another 16 passed away.
[ Source ]
Cartier’s newest triple complication, the Rotonde de Cartier Earth and Moon, made its global debut last month at the Salon Internationale de Haute Horlogerie.
The watch’s vibrant lapis lazuli dial is overlaid with roman numerals in chamfered white gold, lending a three-dimensional appearance that has become a hallmark of Cartier’s fine watches.
The first of the watch’s three complications, a 24-hour disk that can track a second time zone, is found at the top of the dial and can be set via a pusher positioned at 2 o’clock on the titanium case.
Located just below the disk is the watch’s second complication, a tourbillon visible through an aperture in the dial. The third complication (and the watch’s namesake), a moon-phase indicator, is unapparent until the wearer engages the pusher at 4 o’clock. A small disk then swings down and partially obscures the tourbillon. The section of the mechanism that remains visible indicates the portion of the moon that can currently be seen in the sky. A sapphire crystal on the back of the case allows observation of the movement, which features semi-skeletonized bridges arranged in the shape of a star.
In addition to the standard Rotonde de Cartier Earth and Moon, which is priced at $271,000 and limited to just 50 examples, Cartier will create 10 pieces priced at $665,000 that feature a bezel set with baguette diamonds.
Continuing an eleven year tradition, Remy Martin has once again been named one of the official suppliers to the prestigious Cannes Film Festival.
Last year saw the release of a limited edition VSOP and this year Remy Martin has pulled out all the stops to create a decadent yet fitting tribute to the glamorous and star studded film festival in the form of their stunning new XO Excellence decanter.
The decanter has undergone an impressive transformation, we see it in an opulent gilded form adorned at the neck and label with sophisticated film reels. The decanter bottle is presented in a golden, sparsely adorned case. On the inside however, the allure of Hollywood is rendered through the rich red carpet and stairs that represent the Cannes Film Festival’s famous red carpeted steps that are always packed with flashing cameras.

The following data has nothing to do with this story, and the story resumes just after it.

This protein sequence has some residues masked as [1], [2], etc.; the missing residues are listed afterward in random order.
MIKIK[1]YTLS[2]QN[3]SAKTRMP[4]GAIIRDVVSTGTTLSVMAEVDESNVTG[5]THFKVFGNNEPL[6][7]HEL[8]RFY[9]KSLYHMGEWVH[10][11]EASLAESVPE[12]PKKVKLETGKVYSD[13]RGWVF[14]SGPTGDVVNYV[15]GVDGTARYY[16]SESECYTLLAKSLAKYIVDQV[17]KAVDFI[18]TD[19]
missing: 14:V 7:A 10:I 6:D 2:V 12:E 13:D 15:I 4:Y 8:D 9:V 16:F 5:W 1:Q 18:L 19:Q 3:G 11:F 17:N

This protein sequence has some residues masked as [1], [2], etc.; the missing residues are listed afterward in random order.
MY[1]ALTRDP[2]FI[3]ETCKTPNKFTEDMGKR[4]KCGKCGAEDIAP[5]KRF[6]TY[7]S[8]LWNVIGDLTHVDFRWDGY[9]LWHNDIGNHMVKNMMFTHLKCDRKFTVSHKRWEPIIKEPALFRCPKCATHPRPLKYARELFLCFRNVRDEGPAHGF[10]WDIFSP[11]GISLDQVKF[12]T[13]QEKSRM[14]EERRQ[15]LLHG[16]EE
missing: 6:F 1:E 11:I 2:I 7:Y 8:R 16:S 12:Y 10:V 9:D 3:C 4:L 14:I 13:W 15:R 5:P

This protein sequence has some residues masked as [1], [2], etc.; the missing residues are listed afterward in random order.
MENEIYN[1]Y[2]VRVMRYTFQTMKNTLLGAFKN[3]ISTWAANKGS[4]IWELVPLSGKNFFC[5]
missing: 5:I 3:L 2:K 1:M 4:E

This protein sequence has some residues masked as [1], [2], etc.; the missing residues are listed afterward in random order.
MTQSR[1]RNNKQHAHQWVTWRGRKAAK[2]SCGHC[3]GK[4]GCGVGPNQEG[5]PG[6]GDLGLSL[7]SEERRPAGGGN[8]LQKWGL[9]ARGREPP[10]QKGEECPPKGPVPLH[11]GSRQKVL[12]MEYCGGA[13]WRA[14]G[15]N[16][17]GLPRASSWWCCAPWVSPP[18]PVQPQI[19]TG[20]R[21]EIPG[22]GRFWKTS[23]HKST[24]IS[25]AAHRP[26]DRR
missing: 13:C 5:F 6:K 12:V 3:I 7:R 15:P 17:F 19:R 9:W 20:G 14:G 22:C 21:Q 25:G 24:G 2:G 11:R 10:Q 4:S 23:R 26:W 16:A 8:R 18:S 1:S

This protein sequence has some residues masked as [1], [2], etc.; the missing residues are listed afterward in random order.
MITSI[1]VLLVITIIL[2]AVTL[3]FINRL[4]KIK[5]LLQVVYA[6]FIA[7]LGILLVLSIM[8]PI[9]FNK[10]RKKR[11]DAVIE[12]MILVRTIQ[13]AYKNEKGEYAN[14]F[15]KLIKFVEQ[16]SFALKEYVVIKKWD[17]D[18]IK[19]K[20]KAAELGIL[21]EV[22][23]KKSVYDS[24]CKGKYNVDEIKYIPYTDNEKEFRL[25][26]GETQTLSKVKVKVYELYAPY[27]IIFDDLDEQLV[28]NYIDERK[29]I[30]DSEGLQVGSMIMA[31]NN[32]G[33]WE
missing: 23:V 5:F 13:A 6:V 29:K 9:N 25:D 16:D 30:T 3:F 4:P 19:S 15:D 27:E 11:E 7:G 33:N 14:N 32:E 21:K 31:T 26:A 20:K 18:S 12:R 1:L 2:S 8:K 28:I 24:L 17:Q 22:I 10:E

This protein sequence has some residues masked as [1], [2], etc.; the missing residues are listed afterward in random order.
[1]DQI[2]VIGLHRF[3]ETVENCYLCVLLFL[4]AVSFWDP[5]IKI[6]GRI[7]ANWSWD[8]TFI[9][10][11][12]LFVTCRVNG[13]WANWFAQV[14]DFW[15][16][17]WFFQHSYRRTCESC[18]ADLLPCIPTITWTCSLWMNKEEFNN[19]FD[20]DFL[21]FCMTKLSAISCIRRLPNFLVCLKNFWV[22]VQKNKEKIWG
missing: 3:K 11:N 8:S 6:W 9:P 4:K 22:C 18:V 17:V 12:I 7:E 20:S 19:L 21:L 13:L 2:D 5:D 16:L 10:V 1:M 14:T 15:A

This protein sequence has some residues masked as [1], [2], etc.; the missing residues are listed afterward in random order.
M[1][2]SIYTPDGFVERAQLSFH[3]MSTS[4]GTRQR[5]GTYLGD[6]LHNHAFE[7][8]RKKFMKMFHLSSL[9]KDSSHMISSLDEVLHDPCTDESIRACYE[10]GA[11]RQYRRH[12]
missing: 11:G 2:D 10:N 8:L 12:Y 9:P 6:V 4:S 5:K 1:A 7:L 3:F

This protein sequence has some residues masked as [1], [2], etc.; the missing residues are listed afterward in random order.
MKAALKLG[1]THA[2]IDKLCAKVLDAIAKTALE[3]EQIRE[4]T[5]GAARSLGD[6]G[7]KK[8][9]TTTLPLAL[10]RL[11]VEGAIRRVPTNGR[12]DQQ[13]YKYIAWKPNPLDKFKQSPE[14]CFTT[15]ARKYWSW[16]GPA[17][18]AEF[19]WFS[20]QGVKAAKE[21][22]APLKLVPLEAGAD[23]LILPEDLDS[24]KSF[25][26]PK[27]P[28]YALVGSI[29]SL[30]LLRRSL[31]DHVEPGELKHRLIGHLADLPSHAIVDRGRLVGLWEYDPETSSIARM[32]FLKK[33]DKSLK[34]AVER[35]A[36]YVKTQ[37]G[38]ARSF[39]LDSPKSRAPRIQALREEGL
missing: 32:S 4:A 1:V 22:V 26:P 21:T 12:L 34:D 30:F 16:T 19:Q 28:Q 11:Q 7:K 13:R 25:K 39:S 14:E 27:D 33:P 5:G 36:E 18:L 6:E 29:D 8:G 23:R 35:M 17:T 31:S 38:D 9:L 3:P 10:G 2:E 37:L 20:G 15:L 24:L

Available in the 70/75 cl format as well as in a series of 22 jeroboams, the bottle demands celebrity status in its own right!
Remy Martin’s status as one of the leaders in cognac the world over, remains undisputed. They are well known for using grapes from only the most prestigious regions of the Grande and Petit Champagne. XO Excellence further cements this status with its spicy, floral and fruity aromas and brilliant mahogany color. It is priced at 200 € ($280).
Sometimes, no matter how experienced we are or how much we have accomplished, we all can use a little help to keep going, a bit of motivation if you will.
In the face of the inevitable obstacles we are going to encounter, here are ideas that have worked for me, my friends who run both entrepreneurial and micro businesses, and others I talked to.
At the end of this post, I am going to ask you to tell me what motivational techniques have worked for you–just click the “comment button; if I get enough good ideas I will do a subsequent blog crediting you, of course–but first the list.
Some of these will resonate with you.
1. Necessity. A lot of my friends are incredibly literal. When asked what keeps them going, they point to the mortgage that has to be paid or an elderly parent’s medical bills they are responsible for. Says one, “John Wayne got it right. ‘A man’s got to do what a man’s got to do.’ And that applies to women, too.” (I have to admit I could relate to this response. At one point, three of my kids were attending private colleges simultaneously. During that period, I took to saying “I can’t afford either writer’s block or sloth.”)